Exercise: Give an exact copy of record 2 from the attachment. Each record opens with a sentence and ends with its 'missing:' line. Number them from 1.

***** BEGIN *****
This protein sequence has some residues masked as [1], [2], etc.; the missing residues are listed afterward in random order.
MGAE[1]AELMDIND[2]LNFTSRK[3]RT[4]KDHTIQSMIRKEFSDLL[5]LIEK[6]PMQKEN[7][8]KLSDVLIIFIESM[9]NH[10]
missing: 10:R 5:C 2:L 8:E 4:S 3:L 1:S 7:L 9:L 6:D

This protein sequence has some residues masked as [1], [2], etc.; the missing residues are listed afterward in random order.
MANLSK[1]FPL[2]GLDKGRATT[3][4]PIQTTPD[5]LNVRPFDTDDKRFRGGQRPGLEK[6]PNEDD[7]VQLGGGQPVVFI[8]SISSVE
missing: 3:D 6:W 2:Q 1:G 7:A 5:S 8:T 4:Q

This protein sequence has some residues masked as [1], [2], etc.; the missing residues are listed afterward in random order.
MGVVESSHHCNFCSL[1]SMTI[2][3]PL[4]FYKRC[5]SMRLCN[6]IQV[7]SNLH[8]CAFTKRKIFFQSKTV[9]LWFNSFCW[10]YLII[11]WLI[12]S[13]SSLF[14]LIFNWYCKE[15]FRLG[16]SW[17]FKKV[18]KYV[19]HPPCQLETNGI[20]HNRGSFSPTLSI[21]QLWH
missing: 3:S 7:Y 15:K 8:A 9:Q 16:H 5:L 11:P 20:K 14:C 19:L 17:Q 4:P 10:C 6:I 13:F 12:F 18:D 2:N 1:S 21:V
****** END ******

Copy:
This protein sequence has some residues masked as [1], [2], etc.; the missing residues are listed afterward in random order.
MANLSK[1]FPL[2]GLDKGRATT[3][4]PIQTTPD[5]LNVRPFDTDDKRFRGGQRPGLEK[6]PNEDD[7]VQLGGGQPVVFI[8]SISSVE
missing: 3:D 6:W 2:Q 1:G 7:A 5:S 8:T 4:Q